Daniel Costantini — not just a top coach but also a model of sportsmanship

Last week the IHF announced the results of the public voting on the question: ‘Who is the best handball coach ever?’ http://www.ihf.info/MediaCenter/News/NewsDetails/tabid/130/Default.aspx?ID=452 This follows voting on ‘the player of the decade’, ‘the best player ever’ etc. The winners often gain rather narrow victories, because most voters have quite personal and different reasons for their choice. So it was rather astounding when it turned out that Daniel Costantini (FRA) got no less than 88% of the votes. The IHF had only four predetermined candidates, but all of them are quite prominent: Bengt Johansson (SWE) who was the runner-up, Igor Turtjkin (UKR) and Ioan Kunst-Ghermanescu (ROU).

Bengt Johansson was clearly a major reason for many years of top performances by the Swedish team, with an emphasis on his ability to create real team spirit. Bengt and I have remained friends since my early years of refereeing when he was still a player. I knew also ‘Jonny’ Kunst from an early stage, and I had many friendly encounters with him over the years, until the hours before his untimely death while a guest at the World Championships in Kumamoto 1997. He was a valued IHF contributor and together with his compatriot, Nico Nedeff, he was the driving force behind a period of Romanian dominance. Igor Turtjkin was a legend at both the club level and with the national team, and his influence on women’s handball was enormous. My personal involvement with Igor included being a referee in the only USA-USSR game ever that USA managed to win, right here in Washington D.C. back in 1988. Igor’s face was not a happy one…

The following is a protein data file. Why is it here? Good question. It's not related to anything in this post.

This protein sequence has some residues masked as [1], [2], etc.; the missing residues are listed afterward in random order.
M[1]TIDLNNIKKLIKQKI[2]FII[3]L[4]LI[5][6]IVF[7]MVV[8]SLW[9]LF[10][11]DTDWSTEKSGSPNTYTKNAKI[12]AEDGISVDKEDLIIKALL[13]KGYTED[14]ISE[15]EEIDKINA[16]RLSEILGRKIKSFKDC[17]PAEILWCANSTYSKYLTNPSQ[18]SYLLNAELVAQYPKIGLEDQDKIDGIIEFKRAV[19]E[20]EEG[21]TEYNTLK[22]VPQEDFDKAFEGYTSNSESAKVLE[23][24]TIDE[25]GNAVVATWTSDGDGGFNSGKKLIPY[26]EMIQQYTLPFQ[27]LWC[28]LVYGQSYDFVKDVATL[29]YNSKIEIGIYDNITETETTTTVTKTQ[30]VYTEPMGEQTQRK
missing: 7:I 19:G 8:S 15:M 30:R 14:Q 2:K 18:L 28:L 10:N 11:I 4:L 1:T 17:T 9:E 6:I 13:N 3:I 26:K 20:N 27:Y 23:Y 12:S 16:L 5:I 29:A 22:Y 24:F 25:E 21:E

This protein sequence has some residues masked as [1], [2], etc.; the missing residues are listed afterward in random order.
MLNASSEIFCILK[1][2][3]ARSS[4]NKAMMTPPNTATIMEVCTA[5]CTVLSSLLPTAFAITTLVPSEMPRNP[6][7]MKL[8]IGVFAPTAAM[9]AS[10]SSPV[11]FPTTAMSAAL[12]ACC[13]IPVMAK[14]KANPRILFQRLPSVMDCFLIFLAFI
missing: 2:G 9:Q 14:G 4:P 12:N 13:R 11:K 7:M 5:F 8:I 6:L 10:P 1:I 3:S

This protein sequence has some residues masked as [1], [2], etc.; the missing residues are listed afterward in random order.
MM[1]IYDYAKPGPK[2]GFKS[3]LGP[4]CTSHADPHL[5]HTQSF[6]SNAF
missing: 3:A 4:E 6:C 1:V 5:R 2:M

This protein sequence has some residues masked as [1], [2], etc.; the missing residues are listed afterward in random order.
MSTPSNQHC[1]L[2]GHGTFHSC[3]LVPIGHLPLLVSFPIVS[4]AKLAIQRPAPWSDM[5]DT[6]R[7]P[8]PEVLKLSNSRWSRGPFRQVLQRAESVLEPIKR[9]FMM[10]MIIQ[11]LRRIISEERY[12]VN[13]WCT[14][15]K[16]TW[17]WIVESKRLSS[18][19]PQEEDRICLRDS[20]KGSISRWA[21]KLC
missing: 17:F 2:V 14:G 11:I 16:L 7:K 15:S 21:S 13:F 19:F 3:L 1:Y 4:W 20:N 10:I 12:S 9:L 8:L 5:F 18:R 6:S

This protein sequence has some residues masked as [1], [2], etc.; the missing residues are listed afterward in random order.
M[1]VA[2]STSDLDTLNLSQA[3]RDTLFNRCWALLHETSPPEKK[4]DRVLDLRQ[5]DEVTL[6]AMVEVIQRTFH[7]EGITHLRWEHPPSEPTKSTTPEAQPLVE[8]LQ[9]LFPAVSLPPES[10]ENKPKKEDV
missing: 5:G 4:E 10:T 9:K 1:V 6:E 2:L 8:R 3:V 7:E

When I was wondering about the reasons for Daniel Costantini’s huge margin of victory, it occurred to me of course that two of his three rivals were really from an earlier generation and might not be so well known to younger voters. But I really sensed that I also knew another reason. There can easily be debates around the technical/tactical skills of coaches and their influence on their teams. But what might be more obvious and undisputed to spectators, media, opponents, and certainly referees, is the personality and attitude of a coach. And Daniel was always the consummate gentleman: calm and supportive, without any provocations or nasty remarks. So I am quite confident that this has contributed in a major way to a wide-spread recognition of his positive influence on the game.

Just a small example from a hectic situation: World Championship final in Bercy, Paris, in 2001, in a tight game against Sweden (with Bengt Johansson). The French team was in the habit of substituting one player every time they went from offense to defense, and it was always the same player going in without having to be told. But on one occasion it suddenly occurred to Daniel Constantini to send in [u]also another player[/u] on defense. As IHF delegate, it was my task to interrupt the game with a whistle and to tell the referees that the French player had to be given a 2-minute penalty. I could already anticipate the crowd reaction and the ‘increased temperature’ in the game. But this is when Daniel showed his class: with a simple gesture he pointed to himself and bowed, acknowledging that it was his fault and that he wanted to apologize to both his team and the French fans. The game continued without any added emotion and France won in the end.

But Daniel Costantini also has a nice sense of humor. During the same World Championship, in the preliminary group where France played, the French cuisine did not live up to its reputation. Almost the entire IHF delegation got food poisoning. On the final day in the group, only two out of four pairs of referees could get out of bed, and we had three matches. So obviously the same couple had to have the first and the last match. Prior to the last match, where France luckily played an easy opponent, I joked with Daniel: “please have some extra sympathy for the referees today, because it is their [u]second[/u] match!” The match turned out to be even more one-sided than expected, so we were quite surprised when Daniel came up to the table right when the clock switched to 15:00. With a smile he put the ‘green card’ on the table, thus requesting a time-out and said: “for the referees!” With these few examples I hope I have been able to underscore that the voters selected a coach, a man, who is really a worthy winner!

P.S. Just a little hint to the IHF, one that I might regret: after all the voting for players and coaches, what about having a vote about the best referee couple ever!!?? (Of course, the risk is that those old friends who do not win will no longer be so happy with me…)